The Wolves rank 13th in points allowed per possession after finishing 27th last season, the kind of jump you seldom see without the acquisition of a massive star. They added two major pieces in Rubio and Rick Adelman, one of the league’s best coaches, and both are contributing to the team’s gigantic improvement in defending the three-point shot. Opponents shot 37.4 percent from deep against Minnesota last season, the fourth-highest mark in the league. That’s down to 34.9 percent this season, right at the league average.
You’re right to suggest that such improvement could well be the result of random luck. This is more difficult to dismiss: Minnesota allowed the most three-point attempts per game last season (20.8), but only six teams are allowing fewer this season (17.4). Minnesota’s decline in pace might explain a small portion of this drop-off, but it cannot explain even close to all of it. This has had to do with coaching, unity of purpose, Rubio’s length and the general commitment among Minnesota’s perimeter players to take away the three-point shot, even if doing so results in dangerous dribble penetration.
Other fundamentals are trending the right way. Opponents assisted on 62.9 percent of baskets against the Wolves last season, the second-highest mark in the league. That’s down to 55.2 percent this season, the fifth-lowest mark. And while opponent assist rate can be a bit overblown as an indicator of good defense (New York’s horrid defense “allowed” the lowest assist rate last season, mostly because teams didn’t have to pass to score), a change like this is usually meaningful. Opponent field-goal percentage at the rim has also fallen by about five percentage points — a huge drop — and the Wolves, allegedly vulnerable on the interior, have held opponents to just 39 percent shooting in the post, per Synergy Sports. Only two teams have allowed fewer points per possession on post-up chances.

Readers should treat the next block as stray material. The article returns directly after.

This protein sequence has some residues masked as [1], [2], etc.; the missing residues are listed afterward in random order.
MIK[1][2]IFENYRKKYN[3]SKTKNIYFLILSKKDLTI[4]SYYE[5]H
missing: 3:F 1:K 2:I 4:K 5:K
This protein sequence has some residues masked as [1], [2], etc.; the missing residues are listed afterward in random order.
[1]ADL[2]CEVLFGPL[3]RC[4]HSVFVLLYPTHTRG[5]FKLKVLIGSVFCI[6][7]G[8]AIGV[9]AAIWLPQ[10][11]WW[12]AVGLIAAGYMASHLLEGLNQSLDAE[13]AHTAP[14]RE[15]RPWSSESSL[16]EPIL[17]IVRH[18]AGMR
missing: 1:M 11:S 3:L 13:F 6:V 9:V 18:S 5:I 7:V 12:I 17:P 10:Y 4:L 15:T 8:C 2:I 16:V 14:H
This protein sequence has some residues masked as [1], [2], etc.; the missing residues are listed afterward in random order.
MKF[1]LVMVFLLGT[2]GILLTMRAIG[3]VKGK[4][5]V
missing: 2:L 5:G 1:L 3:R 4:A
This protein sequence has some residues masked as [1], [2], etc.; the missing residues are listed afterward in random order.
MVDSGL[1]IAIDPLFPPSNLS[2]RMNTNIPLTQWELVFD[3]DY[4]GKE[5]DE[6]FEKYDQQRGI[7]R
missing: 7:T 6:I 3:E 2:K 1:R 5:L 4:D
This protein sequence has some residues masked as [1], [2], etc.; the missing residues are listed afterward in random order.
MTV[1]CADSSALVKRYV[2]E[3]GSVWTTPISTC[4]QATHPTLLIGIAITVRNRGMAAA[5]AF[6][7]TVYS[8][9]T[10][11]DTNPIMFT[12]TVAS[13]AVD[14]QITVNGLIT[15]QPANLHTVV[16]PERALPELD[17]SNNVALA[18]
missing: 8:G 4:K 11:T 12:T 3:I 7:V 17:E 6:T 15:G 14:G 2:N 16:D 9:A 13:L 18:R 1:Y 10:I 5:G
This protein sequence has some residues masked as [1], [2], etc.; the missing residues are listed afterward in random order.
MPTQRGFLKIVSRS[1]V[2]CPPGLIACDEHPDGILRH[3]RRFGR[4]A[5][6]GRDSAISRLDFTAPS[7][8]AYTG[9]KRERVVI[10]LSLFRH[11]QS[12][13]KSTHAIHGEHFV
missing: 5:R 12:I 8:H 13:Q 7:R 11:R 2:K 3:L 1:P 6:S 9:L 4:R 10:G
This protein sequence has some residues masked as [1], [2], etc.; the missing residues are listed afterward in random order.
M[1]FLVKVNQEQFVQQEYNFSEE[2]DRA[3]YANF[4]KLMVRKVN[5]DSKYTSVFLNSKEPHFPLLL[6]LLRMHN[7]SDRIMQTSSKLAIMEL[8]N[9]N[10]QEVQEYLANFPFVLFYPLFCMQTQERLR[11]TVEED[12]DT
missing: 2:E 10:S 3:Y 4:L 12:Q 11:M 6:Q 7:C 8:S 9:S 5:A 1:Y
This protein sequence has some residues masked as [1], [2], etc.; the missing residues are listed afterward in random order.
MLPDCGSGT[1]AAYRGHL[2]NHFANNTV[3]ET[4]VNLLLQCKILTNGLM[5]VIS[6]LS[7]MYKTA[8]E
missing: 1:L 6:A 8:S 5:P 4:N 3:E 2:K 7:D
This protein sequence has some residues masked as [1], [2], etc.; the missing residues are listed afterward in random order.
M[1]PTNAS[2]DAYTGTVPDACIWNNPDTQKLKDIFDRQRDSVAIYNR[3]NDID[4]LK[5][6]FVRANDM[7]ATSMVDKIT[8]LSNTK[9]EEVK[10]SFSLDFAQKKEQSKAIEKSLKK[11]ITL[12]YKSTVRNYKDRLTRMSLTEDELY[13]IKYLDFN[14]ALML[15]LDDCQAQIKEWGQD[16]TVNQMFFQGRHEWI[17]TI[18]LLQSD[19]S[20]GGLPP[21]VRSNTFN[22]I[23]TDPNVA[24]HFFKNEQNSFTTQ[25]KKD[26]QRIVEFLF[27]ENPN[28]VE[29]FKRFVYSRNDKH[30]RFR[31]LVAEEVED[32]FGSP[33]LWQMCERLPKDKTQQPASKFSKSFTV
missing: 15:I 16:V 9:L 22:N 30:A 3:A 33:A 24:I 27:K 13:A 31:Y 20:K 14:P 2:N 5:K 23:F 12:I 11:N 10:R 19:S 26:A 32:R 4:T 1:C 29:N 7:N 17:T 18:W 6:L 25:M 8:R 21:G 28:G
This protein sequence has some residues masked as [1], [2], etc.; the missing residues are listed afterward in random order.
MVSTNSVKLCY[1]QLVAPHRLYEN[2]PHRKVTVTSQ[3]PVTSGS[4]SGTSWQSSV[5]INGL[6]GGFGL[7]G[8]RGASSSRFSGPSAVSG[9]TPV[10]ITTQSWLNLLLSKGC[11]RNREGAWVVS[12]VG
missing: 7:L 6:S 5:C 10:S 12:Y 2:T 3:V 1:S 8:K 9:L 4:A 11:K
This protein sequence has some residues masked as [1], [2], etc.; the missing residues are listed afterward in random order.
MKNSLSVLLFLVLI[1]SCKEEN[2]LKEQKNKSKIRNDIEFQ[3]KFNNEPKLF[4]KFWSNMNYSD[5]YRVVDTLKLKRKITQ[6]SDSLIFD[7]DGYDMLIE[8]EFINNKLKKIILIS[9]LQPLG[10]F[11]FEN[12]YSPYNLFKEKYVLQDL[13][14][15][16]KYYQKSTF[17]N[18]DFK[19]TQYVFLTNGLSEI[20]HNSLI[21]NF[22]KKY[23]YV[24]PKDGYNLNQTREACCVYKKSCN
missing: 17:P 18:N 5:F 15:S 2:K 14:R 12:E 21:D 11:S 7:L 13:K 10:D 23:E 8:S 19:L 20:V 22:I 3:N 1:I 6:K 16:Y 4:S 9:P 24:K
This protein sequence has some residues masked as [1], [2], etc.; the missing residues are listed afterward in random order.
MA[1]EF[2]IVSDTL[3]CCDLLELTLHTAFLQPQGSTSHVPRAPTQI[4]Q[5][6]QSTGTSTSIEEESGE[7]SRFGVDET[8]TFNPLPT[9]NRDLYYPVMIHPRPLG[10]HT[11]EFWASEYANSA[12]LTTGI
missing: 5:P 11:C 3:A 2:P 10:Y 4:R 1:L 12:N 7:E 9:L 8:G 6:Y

This is not to say the defense is anywhere close to elite. Neither Love nor Nikola Pekovic is an imposing rim protector, and the rotations along the back line are often a hair late. This can be a problem when your guards are told to stick close to ball-handlers to prevent open threes. Clipper guards scored several easy baskets in the first half on Tuesday after blowing by Rubio, Luke Ridnour and J.J. Barea and finding little resistance in the paint. Even when Love or Pekovic is on time, the two big men just won’t be able to intimidate some shooters. Forward Michael Beasley remains generally inattentive, and what center Darko Milicic provides with his size and shot-blocking, he mostly gives back with his subpar offensive game.